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Comfort Food Hits the Spot this Chilly Summer

It’s summer, but strangely cool weather across the Bay area means that the beaches (and bikinis) aren’t beckoning. So diets be darned! Let’s go to cold, foggy San Francisco, and eat whatever we want. We’ll comfort ourselves, not just with comfort food, but with the gorgeous, greasy -and yes, perhaps just a little bit trailer trash – grub we really crave.

Baby Blues BBQ, 3149 Mission St., San Francisco, babybluessf.com.
“Blue Devil,” the customer says, and the server raises an eyebrow. The customer nods in confirmation, and lines up a stack of wet naps on the rough, recycled marble tabletop.
Though all of Baby Blue’s plates are large, the Devil is nearly insane. A combo of any four meats plus three sides and a big slab of cornbread, it’s no skimpy tasting plate, but full portions of dry rubbed ‘cue. At $34.50, it’s a near economic miracle, too – bless the doggie bag, she knows that even after she’s eaten her fill tonight, she can easily make two more meals out of this single platter.

Blue Devil combo

Hardly anyone leaves Baby Blues without a to-go box. Folks pour in for mouthwatering morsels, done in a hybrid of Texas, Memphis and Carolina-style cooking. Ribs are smoked for 5-6 hours, pork and brisket are slow braised for 10-12 hours, and the results melt in your mouth.
Catfish? Of course. Po’ boys are oh boy, and the pulled pork sandwich is out of this world, served on a great buttery bun under a pile of peppery cole slaw that’s all the better when you splash it with house made apple cider-sweet chile vinegar.
You know you’re in junk food heaven with names like “suicide king” (beef, pork or shrimp on cornbread under a slop of cotija and slaw), or what’s known as “crack-n-cheese” (a 4-way blend of gooey and chewy), to wash down with Kool-Aid.

Recipes can be a little different – brisket is pulled wet instead of dry sliced, corn bread is like dark cake imbued with lots of garlic and spices, and the super spicy Triple X sauce is a blend of three fruits and sweet chiles. There’s also a delectable burger that’s stuffed with bleu cheese and maple bacon, left to rest overnight so the flavors soak in, then grilled and slathered with a chunky, sweet-fiery ligonberry mustard.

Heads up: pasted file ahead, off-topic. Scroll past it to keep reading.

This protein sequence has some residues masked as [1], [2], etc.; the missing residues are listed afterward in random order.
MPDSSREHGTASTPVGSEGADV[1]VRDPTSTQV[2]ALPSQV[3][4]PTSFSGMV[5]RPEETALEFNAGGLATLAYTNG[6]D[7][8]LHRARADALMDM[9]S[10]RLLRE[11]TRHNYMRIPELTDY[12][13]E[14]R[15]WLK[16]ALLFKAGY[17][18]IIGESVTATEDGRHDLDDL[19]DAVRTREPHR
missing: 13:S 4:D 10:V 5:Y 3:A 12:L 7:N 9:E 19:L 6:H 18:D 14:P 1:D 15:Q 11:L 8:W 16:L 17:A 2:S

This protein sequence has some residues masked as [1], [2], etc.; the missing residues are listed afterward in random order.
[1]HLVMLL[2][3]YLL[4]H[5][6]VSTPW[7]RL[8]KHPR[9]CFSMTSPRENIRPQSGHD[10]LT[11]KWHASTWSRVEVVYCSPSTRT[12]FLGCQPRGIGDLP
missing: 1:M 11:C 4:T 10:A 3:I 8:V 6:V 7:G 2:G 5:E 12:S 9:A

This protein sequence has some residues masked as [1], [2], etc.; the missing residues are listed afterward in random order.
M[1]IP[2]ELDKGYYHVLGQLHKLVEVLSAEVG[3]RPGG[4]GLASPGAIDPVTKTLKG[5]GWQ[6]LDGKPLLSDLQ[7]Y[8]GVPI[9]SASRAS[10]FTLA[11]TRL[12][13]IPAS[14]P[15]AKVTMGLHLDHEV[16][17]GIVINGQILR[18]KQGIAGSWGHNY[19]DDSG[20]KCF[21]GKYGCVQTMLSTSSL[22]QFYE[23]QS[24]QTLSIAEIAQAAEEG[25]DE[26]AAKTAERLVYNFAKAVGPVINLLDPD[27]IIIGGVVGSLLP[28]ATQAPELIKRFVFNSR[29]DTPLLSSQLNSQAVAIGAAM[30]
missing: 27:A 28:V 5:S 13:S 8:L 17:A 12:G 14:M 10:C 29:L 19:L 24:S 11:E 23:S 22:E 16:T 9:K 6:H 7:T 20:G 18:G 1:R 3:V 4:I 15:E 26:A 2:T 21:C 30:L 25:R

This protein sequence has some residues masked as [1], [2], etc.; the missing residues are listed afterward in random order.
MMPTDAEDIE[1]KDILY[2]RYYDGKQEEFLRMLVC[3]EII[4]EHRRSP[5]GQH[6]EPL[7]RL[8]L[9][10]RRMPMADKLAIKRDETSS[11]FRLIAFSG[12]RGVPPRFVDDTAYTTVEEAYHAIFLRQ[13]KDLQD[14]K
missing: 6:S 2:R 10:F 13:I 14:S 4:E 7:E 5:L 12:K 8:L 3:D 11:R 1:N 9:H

Eclectic is most often excellent, and for a down home finish, try the homemade banana pudding stabbed with vanilla wafers. Mmm, baby.


Farmerbrown, 25 Mason St., San Francisco, 415-409-3276, farmerbrownsf.com.
What’s so great about Sundays, when we’re slumming it with down home comfort eats? At Farmer Brown, it’s Sunday dinner, and Sunday brunch. And actually, brunch is available on Saturdays, too, making the entire weekend a good excuse for a feel-good pig-out.
Really, there’s no slumming here. The concept is southern cooking, but made with farm-fresh ingredients and thoughtful recipes. Still, brunch feels like we’re getting away with something:

Farmerbrown fried chicken

1. It’s all you can eat.
2. There’s live jazz on Sundays, from groups like the Bayonics.
3. It’s just $16.50.
4. You get fried chicken, fresh biscuits, buttermilk pancakes, specialties like vegan gumbo, and selections from the regular, rockin’ menu. There are also Bloody Marys and bottomless mimosas.
5. Did we mention, it’s all you can eat, and it’s only $16.50?

If you’ve been cut off from civilization for the last five years, Farmer Brown is wild and wonderful neo-soul food, meaning you can tuck into a pork chop, but it’s house cured, and served with broccoli di cicco, tart cranberry jam, and bourbon poached pear. Ingredients are mostly organic and sustainable, and preparation is updated for modern sophisticated palates (shrimp and grits, for example, are spicy Cajun style, doctored with Parmesan, tomato salsa and Tennessee stone ground grits).

Chef-owner Jay Foster and co-owner Deanna Sison go for industrial chic in decor, and keep the eats in a similar groovy groove: they dress the crispy cornmeal catfish with candied yams, green tomato, pickled onion and fresh Romano beans, while the best killer beverage might be the Pineapple Dark and Stormy, of house made Jamaican ginger beer, pineapple rum, nutmeg and fresh lime juice.

Tip: If we’re going to stuff on comfort food, we might as well ride in comfort, too. Pure Luxury Transportation is the perfect chauffer for a ride to and from the City.

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